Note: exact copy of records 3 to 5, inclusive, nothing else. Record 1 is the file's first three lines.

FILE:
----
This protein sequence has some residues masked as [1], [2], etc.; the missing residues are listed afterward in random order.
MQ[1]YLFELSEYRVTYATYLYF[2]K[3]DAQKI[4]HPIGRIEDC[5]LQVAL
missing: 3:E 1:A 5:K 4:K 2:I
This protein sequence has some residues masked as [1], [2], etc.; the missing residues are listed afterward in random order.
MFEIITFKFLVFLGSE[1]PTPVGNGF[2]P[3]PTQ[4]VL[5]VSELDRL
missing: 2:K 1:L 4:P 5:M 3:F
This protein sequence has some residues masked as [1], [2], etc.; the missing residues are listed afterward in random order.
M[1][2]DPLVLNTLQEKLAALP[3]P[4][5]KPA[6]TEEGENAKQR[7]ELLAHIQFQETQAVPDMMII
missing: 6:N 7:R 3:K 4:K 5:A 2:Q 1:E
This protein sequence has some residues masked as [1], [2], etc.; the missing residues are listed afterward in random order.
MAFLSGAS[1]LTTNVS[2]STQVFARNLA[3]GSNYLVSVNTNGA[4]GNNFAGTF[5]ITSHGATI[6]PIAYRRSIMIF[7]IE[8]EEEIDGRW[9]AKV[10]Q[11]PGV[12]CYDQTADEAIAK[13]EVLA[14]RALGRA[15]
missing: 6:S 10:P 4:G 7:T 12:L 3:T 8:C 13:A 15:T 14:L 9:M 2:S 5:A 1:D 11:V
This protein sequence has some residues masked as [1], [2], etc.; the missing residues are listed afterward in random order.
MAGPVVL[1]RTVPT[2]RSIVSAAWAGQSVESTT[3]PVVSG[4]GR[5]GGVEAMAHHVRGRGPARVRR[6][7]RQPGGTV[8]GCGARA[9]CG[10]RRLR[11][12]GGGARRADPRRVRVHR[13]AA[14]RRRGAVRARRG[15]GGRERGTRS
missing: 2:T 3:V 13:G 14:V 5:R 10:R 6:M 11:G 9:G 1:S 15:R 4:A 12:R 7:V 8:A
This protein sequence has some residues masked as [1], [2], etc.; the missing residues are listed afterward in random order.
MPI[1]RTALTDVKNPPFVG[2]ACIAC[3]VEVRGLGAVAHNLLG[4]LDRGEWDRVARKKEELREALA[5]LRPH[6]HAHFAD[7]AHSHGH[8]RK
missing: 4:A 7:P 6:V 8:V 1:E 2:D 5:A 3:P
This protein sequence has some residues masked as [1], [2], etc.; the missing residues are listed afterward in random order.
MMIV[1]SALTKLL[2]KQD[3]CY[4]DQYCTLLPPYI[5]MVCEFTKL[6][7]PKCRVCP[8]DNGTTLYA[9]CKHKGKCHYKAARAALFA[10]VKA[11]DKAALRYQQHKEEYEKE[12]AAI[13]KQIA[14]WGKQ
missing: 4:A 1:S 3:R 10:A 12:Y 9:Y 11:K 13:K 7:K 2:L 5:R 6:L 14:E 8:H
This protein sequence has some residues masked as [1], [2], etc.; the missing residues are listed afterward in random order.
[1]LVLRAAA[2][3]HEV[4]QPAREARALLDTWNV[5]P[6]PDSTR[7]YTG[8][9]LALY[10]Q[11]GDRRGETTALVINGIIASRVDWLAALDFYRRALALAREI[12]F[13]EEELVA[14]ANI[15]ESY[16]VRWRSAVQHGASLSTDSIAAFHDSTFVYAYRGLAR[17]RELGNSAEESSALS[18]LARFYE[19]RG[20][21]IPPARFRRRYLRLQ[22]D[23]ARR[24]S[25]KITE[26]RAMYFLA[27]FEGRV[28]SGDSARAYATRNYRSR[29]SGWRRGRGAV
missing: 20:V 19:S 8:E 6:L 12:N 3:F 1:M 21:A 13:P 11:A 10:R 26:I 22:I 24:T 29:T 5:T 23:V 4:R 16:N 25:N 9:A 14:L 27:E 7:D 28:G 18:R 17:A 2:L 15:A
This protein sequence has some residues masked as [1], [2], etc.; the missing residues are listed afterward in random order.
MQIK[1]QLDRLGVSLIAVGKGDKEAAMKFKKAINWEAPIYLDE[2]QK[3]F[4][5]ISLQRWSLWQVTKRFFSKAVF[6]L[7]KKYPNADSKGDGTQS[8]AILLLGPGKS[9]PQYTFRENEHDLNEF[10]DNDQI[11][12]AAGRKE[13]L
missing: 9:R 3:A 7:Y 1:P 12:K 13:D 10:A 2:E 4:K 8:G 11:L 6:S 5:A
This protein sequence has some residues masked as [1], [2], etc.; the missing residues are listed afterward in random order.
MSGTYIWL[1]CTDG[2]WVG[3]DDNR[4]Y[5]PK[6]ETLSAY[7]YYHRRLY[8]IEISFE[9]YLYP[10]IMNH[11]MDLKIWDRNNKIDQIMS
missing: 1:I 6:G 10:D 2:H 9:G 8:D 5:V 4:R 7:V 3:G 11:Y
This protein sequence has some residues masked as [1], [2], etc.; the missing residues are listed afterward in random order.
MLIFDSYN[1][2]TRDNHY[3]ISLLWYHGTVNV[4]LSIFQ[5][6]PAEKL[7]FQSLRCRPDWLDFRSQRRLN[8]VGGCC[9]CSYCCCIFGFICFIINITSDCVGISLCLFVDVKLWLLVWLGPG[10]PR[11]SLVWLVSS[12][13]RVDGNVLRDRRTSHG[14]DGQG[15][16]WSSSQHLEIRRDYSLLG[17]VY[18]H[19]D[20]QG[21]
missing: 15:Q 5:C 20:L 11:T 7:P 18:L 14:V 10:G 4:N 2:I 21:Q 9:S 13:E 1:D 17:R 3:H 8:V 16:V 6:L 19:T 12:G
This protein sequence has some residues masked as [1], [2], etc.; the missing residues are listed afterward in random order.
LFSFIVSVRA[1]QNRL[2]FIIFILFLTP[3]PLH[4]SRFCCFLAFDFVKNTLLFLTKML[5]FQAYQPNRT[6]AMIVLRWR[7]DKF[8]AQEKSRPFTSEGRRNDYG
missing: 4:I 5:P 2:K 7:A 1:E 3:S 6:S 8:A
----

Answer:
This protein sequence has some residues masked as [1], [2], etc.; the missing residues are listed afterward in random order.
M[1][2]DPLVLNTLQEKLAALP[3]P[4][5]KPA[6]TEEGENAKQR[7]ELLAHIQFQETQAVPDMMII
missing: 6:N 7:R 3:K 4:K 5:A 2:Q 1:E
This protein sequence has some residues masked as [1], [2], etc.; the missing residues are listed afterward in random order.
MAFLSGAS[1]LTTNVS[2]STQVFARNLA[3]GSNYLVSVNTNGA[4]GNNFAGTF[5]ITSHGATI[6]PIAYRRSIMIF[7]IE[8]EEEIDGRW[9]AKV[10]Q[11]PGV[12]CYDQTADEAIAK[13]EVLA[14]RALGRA[15]
missing: 6:S 10:P 4:G 7:T 12:L 3:T 8:C 13:A 15:T 14:L 9:M 2:S 5:A 1:D 11:V
This protein sequence has some residues masked as [1], [2], etc.; the missing residues are listed afterward in random order.
MAGPVVL[1]RTVPT[2]RSIVSAAWAGQSVESTT[3]PVVSG[4]GR[5]GGVEAMAHHVRGRGPARVRR[6][7]RQPGGTV[8]GCGARA[9]CG[10]RRLR[11][12]GGGARRADPRRVRVHR[13]AA[14]RRRGAVRARRG[15]GGRERGTRS
missing: 2:T 3:V 13:G 14:V 5:R 10:R 6:M 11:G 9:G 1:S 15:R 4:A 12:R 7:V 8:A